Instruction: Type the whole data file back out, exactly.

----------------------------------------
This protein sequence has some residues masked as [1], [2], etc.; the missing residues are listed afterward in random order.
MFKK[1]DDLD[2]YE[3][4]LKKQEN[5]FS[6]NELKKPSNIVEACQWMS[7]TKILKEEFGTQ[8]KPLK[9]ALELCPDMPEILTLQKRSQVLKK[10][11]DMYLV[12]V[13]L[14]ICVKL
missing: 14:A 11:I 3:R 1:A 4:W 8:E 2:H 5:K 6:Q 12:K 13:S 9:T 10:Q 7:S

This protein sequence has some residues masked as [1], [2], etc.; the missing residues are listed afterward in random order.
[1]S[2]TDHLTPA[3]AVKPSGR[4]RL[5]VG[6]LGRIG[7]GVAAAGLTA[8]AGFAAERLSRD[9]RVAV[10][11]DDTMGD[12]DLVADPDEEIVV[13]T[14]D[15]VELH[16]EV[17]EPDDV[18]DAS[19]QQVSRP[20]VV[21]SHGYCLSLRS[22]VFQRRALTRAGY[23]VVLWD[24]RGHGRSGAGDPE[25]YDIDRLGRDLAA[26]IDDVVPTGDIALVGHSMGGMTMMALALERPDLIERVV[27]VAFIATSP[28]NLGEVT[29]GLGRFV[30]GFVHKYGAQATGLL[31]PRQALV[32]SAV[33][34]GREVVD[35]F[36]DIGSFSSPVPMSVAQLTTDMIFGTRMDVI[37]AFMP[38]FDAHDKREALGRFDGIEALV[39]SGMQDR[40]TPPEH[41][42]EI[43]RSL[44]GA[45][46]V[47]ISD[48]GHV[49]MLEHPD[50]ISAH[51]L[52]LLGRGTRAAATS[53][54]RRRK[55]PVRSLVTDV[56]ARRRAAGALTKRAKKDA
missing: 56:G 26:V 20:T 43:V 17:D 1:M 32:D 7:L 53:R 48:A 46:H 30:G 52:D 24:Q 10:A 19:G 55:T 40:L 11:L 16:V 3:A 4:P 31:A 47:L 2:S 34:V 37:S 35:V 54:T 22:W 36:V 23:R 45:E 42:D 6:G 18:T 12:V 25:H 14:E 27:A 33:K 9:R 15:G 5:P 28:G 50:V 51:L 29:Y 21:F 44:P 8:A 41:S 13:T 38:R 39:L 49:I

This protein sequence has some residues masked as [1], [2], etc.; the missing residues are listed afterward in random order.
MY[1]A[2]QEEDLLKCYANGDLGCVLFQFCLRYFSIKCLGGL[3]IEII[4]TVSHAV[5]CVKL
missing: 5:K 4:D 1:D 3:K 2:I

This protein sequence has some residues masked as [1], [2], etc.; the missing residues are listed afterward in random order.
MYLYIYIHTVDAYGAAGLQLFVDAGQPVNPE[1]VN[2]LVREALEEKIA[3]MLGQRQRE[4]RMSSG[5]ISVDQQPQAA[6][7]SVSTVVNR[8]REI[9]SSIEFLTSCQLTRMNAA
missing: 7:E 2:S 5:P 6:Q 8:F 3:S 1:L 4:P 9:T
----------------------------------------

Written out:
This protein sequence has some residues masked as [1], [2], etc.; the missing residues are listed afterward in random order.
MFKK[1]DDLD[2]YE[3][4]LKKQEN[5]FS[6]NELKKPSNIVEACQWMS[7]TKILKEEFGTQ[8]KPLK[9]ALELCPDMPEILTLQKRSQVLKK[10][11]DMYLV[12]V[13]L[14]ICVKL
missing: 14:A 11:I 3:R 1:A 4:W 8:E 2:H 5:K 6:Q 12:K 13:S 9:T 10:Q 7:S

This protein sequence has some residues masked as [1], [2], etc.; the missing residues are listed afterward in random order.
[1]S[2]TDHLTPA[3]AVKPSGR[4]RL[5]VG[6]LGRIG[7]GVAAAGLTA[8]AGFAAERLSRD[9]RVAV[10][11]DDTMGD[12]DLVADPDEEIVV[13]T[14]D[15]VELH[16]EV[17]EPDDV[18]DAS[19]QQVSRP[20]VV[21]SHGYCLSLRS[22]VFQRRALTRAGY[23]VVLWD[24]RGHGRSGAGDPE[25]YDIDRLGRDLAA[26]IDDVVPTGDIALVGHSMGGMTMMALALERPDLIERVV[27]VAFIATSP[28]NLGEVT[29]GLGRFV[30]GFVHKYGAQATGLL[31]PRQALV[32]SAV[33][34]GREVVD[35]F[36]DIGSFSSPVPMSVAQLTTDMIFGTRMDVI[37]AFMP[38]FDAHDKREALGRFDGIEALV[39]SGMQDR[40]TPPEH[41][42]EI[43]RSL[44]GA[45][46]V[47]ISD[48]GHV[49]MLEHPD[50]ISAH[51]L[52]LLGRGTRAAATS[53][54]RRRK[55]PVRSLVTDV[56]ARRRAAGALTKRAKKDA
missing: 56:G 26:V 20:T 43:V 17:D 1:M 32:D 7:L 53:R 48:A 46:H 30:G 52:D 24:Q 10:A 19:G 55:T 40:L 11:L 16:V 3:A 4:P 31:A 47:L 2:S 34:V 37:S 35:V 54:T 22:W 36:V 23:R 45:E 42:D 6:G 18:T 12:V 25:H 14:E 27:A 33:K 9:R 15:G 5:P 28:G 50:V 51:L 29:Y 21:F 44:P 8:A 41:S 13:T 38:R 39:L 49:I

This protein sequence has some residues masked as [1], [2], etc.; the missing residues are listed afterward in random order.
MY[1]A[2]QEEDLLKCYANGDLGCVLFQFCLRYFSIKCLGGL[3]IEII[4]TVSHAV[5]CVKL
missing: 5:K 4:D 1:D 3:K 2:I

This protein sequence has some residues masked as [1], [2], etc.; the missing residues are listed afterward in random order.
MYLYIYIHTVDAYGAAGLQLFVDAGQPVNPE[1]VN[2]LVREALEEKIA[3]MLGQRQRE[4]RMSSG[5]ISVDQQPQAA[6][7]SVSTVVNR[8]REI[9]SSIEFLTSCQLTRMNAA
missing: 7:E 2:S 5:P 6:Q 8:F 3:S 1:L 4:P 9:T